A quick guide to Tezos NFTs
How to get started with Tezos NFTs!
Metaversal is a Bankless newsletter for weekly level-ups on NFTs, virtual worlds, & collectibles
Dear Bankless Nation,
Ethereum has been and remains the most dominant blockchain for NFT activity, bar none.
Plus, I think Ethereum ecosystem scaling solutions like layer-two (L2) rollups represent the best ways to scale NFTs and bring them to the masses in the years ahead.
All that said, though, there are definitely interesting NFT happenings taking place on alt-L1s, and to me the most interesting of these alternative scenes at the moment is the Tezos NFT scene.
Allow me to explain, and then I’ll walk you through some tips and tricks for getting started with Tezos NFTs for today’s Metaversal.
An intro to Tezos NFTs
First, what is Tezos
Tezos is an open-source network for smart contracts. As such, Tezos is a blockchain for decentralized apps, or dapps, like Ethereum.
The network makes use of a proof-of-stake (PoS) consensus mechanism, which Ethereum is about to pivot to. As it will for Ethereum, PoS allows Tezos to provide blockspace in an energy-efficient and environmentally-friendly fashion.
Tezos relies on on-chain governance, so unlike ETH holders, holders of Tezos’s native XTZ token, i.e. tez, can vote on approving or disapproving network-wide changes to the blockchain.
My Tezos perspective
I view Tezos as like a sister network to Ethereum, roughly akin to the relationship between Kusama and Polkadot. To be sure, both Tezos and Ethereum are independent blockchains with independent aims and communities, so it’s not that Tezos lives totally in Ethereum’s shadow. Rather, what I’m getting at is Tezos and Ethereum are generally similar in style (smart contract PoS networks) and generally similar in the roadmaps they’re pursuing (rollups as the future).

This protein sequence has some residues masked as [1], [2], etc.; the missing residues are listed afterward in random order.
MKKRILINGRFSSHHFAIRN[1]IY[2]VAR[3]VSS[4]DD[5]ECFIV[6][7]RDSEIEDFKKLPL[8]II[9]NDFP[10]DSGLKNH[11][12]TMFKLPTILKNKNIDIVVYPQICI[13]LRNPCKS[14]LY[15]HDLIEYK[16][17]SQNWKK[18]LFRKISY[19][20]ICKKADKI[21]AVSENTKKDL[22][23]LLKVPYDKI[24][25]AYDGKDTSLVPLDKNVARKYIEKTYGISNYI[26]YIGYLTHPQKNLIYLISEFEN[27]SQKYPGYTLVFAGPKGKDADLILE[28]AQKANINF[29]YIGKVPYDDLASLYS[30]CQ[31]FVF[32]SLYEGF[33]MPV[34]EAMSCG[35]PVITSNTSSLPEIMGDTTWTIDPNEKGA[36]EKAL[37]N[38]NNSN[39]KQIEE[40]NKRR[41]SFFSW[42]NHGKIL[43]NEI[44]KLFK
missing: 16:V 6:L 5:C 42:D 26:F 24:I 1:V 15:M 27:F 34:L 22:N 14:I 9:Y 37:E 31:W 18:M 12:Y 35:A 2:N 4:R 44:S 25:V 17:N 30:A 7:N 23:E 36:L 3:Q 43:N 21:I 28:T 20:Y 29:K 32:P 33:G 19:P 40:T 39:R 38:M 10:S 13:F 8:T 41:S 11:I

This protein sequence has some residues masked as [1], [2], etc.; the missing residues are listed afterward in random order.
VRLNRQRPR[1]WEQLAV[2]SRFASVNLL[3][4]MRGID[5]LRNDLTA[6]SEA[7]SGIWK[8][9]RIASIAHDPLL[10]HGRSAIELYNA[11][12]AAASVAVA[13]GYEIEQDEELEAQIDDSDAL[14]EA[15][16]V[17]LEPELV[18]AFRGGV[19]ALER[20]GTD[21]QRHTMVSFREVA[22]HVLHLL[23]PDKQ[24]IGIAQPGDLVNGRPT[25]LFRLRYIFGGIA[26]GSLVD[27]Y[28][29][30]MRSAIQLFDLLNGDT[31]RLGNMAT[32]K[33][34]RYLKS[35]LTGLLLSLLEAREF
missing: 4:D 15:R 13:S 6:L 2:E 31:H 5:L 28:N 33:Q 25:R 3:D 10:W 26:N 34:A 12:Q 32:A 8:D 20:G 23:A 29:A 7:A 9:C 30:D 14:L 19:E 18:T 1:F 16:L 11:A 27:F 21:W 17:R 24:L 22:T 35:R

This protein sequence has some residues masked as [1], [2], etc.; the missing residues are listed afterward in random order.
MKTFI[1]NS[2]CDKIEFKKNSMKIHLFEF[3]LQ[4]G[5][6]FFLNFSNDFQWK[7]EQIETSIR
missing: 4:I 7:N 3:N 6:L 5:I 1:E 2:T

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Accordingly, Tezos can be many things to many people, but one way I look at the platform is as a testing ground for users looking to generally practice with dapps, e.g. NFT projects, in a low stakes way. When I say “low stakes,” I mean affordably, as demand for Tezos blockspace is much lower than Ethereum’s right now, making XTZ transaction fees inexpensive. Plus, many Tezos creatives price their NFTs very affordably, too.
Ethereum L2s also offer low stakes ways to experiment with dapps, yet the L2 NFT scene is so early that the Tezos NFT ecosystem currently has more NFT activity and more affordable NFTs to consider and choose from. Thus if a friend asked me how to get started in NFTs today without much upfront money, Ethereum L2s and Tezos would definitely be the two immediate options that spring to mind.
However, I think learning the ropes of NFTs through Tezos is much easier for users rather than developers, seeing as how Tezos is not directly compatible with the Ethereum Virtual Machine (EVM) like many other alt-L1s are. This means a user could use a Tezos dapp and have a generally similar experience to using an Ethereum dapp. For devs, though, Tezos has its own tech stack to learn; this is in contrast to other L1s Ethereum-centric stacks that inherit EVM infrastructure and are explicitly accommodating for Ethereum devs.
Getting started with XTZ
Just as people use ETH to pay for Ethereum-based NFT transactions, you’ll need some XTZ if you want to buy and trade Tezos NFTs. Tezos isn’t an EVM chain, though, so you can’t just hop over to a decentralized exchange like Uniswap and pick up some XTZ for your Tezos wallet that easily.
Instead, you could consider transferring some ETH (or what have you) to a centralized crypto exchange like Coinbase and then converting a small play sum to XTZ. Alternatively you could buy XTZ through your linked bank account, etc., and then it’d be time to create a Tezos wallet for transferring your new funds to.
Creating a Tezos wallet
Before you can dive into any NFT action on Tezos, you’ll need to set up a Tezos wallet.